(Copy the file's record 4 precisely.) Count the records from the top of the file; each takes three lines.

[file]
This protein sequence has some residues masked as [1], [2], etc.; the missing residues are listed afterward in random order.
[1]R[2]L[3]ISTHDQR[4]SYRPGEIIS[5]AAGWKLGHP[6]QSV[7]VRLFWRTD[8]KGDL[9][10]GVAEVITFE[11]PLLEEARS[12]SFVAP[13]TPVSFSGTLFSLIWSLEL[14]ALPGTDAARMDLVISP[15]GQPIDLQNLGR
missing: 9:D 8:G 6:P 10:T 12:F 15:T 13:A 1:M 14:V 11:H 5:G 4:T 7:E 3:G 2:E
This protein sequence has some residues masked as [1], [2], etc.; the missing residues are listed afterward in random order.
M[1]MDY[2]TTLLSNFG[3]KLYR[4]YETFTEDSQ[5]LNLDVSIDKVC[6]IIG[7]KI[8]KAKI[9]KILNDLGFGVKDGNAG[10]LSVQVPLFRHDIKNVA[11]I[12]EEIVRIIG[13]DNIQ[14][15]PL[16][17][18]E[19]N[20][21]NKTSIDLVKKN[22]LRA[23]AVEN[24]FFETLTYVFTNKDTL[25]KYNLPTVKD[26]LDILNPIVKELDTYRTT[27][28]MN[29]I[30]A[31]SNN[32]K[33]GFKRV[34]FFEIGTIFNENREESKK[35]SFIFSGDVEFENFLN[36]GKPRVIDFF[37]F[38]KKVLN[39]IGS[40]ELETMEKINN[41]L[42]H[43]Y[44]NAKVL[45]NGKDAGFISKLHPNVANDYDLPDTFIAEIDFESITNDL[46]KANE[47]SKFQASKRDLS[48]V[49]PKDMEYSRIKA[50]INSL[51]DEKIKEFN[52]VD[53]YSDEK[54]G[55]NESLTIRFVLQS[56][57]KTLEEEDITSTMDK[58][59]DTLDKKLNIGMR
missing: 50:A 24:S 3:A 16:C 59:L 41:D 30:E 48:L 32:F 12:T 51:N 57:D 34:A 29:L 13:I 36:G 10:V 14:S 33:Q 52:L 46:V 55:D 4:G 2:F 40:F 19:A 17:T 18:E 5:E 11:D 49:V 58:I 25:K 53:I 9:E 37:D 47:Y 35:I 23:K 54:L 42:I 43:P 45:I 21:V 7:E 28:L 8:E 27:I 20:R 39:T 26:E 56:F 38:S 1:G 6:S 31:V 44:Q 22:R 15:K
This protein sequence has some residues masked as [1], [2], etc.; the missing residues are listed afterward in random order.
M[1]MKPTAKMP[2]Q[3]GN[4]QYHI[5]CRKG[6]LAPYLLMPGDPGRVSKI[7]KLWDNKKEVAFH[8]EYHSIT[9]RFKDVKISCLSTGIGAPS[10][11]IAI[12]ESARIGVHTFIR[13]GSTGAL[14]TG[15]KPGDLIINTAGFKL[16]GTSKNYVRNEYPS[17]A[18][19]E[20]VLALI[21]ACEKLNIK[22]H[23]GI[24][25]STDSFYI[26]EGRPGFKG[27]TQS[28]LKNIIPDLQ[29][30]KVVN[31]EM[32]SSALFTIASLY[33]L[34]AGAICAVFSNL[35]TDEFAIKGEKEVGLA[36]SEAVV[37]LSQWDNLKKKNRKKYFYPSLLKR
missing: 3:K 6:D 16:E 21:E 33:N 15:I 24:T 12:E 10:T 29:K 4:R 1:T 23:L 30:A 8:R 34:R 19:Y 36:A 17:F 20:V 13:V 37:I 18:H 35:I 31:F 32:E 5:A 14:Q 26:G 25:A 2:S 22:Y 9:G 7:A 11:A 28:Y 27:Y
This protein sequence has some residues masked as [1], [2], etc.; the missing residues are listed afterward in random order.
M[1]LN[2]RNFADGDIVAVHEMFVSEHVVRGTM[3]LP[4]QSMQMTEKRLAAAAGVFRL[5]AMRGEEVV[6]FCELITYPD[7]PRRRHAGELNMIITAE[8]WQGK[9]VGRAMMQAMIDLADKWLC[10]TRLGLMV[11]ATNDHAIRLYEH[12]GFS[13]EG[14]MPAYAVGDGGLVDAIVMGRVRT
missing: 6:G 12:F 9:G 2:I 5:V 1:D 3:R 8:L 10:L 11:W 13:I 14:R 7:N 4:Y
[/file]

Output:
This protein sequence has some residues masked as [1], [2], etc.; the missing residues are listed afterward in random order.
M[1]LN[2]RNFADGDIVAVHEMFVSEHVVRGTM[3]LP[4]QSMQMTEKRLAAAAGVFRL[5]AMRGEEVV[6]FCELITYPD[7]PRRRHAGELNMIITAE[8]WQGK[9]VGRAMMQAMIDLADKWLC[10]TRLGLMV[11]ATNDHAIRLYEH[12]GFS[13]EG[14]MPAYAVGDGGLVDAIVMGRVRT
missing: 6:G 12:F 9:G 2:I 5:V 1:D 3:R 8:L 10:L 11:W 13:I 14:R 7:N 4:Y